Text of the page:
United Kingdom: Economic growth eases in May
GDP rose 0.8% month-on-month in seasonally-adjusted terms in May (April: +2.0% mom), notably below market expectations. While industrial production bounced back as adverse weather boosted energy output, momentum in the services sector slowed despite the further loosening of restrictions on the hospitality sector in the month. Moreover, a shortage of microchips hit auto manufacturing.
On a rolling quarterly basis, GDP increased 3.6% in March–May, which was notably better than February–April’s 1.5% expansion and marking the best result since the three months up to November 2020.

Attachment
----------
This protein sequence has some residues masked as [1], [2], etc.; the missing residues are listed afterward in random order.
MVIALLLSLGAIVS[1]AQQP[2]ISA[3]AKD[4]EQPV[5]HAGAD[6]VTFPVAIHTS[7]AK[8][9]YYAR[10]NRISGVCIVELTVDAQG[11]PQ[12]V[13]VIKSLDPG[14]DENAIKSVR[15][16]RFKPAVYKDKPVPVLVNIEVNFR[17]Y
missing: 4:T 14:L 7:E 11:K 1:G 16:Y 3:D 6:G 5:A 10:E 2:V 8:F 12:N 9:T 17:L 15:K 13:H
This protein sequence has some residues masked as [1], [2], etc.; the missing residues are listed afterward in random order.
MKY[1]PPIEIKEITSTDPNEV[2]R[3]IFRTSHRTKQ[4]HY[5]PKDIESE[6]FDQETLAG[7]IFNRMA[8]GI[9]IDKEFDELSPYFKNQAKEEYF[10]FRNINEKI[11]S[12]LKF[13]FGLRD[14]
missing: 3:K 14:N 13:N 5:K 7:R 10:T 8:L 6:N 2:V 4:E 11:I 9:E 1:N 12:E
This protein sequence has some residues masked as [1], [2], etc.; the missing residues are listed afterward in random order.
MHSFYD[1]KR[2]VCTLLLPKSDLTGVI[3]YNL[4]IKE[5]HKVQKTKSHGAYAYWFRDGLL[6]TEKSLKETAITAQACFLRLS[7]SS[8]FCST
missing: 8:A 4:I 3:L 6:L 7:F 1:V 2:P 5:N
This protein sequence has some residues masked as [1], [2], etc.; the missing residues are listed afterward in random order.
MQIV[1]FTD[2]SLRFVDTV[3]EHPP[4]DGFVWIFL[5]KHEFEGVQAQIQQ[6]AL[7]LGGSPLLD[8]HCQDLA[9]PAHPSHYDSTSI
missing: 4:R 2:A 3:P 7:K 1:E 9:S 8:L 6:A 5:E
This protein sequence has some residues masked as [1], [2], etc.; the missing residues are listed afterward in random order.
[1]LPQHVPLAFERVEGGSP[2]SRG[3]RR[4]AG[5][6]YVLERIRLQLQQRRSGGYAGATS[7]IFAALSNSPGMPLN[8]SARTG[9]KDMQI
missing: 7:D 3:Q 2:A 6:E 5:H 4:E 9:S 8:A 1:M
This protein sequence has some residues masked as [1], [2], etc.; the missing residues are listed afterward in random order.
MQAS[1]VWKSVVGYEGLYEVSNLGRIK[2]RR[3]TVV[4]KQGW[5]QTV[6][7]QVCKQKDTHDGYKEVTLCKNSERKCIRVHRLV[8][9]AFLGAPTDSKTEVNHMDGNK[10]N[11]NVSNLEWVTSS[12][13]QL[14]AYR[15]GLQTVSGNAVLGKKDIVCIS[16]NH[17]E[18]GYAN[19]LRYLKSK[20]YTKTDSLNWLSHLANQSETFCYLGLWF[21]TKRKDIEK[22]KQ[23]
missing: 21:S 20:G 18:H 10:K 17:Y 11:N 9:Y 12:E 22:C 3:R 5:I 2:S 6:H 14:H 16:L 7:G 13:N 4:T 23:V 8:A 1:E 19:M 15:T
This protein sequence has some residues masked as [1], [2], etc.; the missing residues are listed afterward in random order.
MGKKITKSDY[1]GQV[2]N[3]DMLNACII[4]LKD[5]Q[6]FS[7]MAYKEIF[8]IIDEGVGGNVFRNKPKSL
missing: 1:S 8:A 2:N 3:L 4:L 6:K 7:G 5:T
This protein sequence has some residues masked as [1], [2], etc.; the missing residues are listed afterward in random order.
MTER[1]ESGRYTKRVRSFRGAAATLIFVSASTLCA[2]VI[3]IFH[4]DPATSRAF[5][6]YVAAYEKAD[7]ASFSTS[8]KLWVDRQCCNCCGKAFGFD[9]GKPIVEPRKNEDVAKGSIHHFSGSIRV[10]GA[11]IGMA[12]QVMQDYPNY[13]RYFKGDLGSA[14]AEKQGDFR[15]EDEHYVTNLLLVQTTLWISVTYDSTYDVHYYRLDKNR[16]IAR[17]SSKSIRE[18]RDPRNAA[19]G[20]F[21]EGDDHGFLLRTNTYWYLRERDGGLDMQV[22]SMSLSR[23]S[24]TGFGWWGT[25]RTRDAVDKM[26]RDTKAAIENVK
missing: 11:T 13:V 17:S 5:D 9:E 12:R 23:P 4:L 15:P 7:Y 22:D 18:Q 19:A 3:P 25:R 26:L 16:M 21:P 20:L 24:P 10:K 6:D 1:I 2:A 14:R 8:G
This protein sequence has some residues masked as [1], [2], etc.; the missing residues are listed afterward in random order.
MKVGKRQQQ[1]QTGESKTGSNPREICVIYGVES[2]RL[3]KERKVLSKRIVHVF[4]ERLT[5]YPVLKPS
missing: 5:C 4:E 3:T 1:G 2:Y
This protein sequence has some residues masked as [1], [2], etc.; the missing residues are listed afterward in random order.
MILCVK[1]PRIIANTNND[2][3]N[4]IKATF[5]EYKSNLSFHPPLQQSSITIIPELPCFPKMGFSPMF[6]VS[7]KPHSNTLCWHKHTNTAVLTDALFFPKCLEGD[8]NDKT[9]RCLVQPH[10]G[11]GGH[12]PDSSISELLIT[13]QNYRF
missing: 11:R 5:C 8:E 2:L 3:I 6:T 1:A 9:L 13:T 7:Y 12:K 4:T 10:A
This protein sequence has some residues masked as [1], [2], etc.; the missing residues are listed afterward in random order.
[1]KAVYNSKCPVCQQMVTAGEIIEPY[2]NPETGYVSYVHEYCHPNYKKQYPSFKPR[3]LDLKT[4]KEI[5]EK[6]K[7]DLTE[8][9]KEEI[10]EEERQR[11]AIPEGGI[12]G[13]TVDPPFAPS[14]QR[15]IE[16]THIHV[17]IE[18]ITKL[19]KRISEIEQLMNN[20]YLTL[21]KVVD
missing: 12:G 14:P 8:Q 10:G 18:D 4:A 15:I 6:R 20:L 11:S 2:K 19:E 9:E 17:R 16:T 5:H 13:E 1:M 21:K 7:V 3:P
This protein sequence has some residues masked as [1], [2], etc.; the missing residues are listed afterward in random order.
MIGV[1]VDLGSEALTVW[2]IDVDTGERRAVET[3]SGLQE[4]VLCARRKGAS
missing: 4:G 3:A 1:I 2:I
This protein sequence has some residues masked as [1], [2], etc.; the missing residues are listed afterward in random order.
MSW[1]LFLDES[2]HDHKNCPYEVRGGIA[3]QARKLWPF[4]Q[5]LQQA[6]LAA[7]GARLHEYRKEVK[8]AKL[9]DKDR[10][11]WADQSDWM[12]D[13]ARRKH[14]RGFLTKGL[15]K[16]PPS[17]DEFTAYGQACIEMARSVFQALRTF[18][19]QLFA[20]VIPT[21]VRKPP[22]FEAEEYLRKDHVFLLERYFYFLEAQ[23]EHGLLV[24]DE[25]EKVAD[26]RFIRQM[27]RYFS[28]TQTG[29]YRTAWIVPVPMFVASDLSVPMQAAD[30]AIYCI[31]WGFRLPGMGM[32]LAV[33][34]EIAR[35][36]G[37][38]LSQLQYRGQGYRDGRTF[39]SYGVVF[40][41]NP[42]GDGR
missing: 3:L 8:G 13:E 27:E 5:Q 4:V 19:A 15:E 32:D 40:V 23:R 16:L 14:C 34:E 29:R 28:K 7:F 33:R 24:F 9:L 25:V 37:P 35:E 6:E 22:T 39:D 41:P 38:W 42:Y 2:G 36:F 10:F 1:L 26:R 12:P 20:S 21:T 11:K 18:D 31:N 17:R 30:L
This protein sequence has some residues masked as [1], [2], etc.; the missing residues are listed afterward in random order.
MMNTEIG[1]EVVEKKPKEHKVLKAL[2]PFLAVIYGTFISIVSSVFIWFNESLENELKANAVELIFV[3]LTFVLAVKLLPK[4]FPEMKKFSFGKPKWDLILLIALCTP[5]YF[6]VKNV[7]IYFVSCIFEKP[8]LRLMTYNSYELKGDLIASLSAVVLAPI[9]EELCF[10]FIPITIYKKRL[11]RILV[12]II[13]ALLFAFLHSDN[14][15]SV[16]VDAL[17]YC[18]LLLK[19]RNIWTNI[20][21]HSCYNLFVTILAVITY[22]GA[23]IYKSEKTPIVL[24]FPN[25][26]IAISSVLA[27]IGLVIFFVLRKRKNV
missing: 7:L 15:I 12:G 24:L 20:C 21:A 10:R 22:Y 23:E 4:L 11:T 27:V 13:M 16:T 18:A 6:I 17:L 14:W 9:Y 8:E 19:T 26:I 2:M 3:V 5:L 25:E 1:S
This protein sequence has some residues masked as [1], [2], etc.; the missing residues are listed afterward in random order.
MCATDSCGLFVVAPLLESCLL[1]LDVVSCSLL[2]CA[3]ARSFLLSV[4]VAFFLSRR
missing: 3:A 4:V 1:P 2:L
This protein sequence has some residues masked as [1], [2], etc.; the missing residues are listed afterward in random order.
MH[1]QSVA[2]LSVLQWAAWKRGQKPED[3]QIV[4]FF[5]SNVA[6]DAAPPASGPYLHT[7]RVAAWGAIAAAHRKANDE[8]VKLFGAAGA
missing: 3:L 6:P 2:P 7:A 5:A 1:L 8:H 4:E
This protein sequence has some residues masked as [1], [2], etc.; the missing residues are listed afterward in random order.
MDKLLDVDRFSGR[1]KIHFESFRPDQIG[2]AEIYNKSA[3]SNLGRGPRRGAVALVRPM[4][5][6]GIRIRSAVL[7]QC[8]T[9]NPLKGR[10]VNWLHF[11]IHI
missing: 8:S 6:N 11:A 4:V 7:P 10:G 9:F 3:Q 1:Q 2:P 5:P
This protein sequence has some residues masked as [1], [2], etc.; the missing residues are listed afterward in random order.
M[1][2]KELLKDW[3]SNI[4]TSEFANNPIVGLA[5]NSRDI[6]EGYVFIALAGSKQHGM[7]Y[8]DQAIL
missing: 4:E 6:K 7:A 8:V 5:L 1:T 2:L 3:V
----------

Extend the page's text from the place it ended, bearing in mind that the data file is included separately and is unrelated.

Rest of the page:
The economy should have still notched strong growth over Q2 as a whole amid the rapid domestic vaccine rollout, with the delay of the last phase of lockdown easing until late-July unlikely to have had a major impact. Growth rates will likely normalize in the second half of the year.
On the reading and outlook, analysts at Berenberg said:
“UK real GDP increased in May by slightly less than we had anticipated […]. Despite the small disappointment, underlying momentum remains robust. […] Following the publication of the May GDP data, we now estimate that UK real GDP increased by 4.8% qoq in Q2, slightly below our previous estimate of 5.0%. […] We continue to expect the UK to reach its pre-pandemic level of output in Q1 2022.”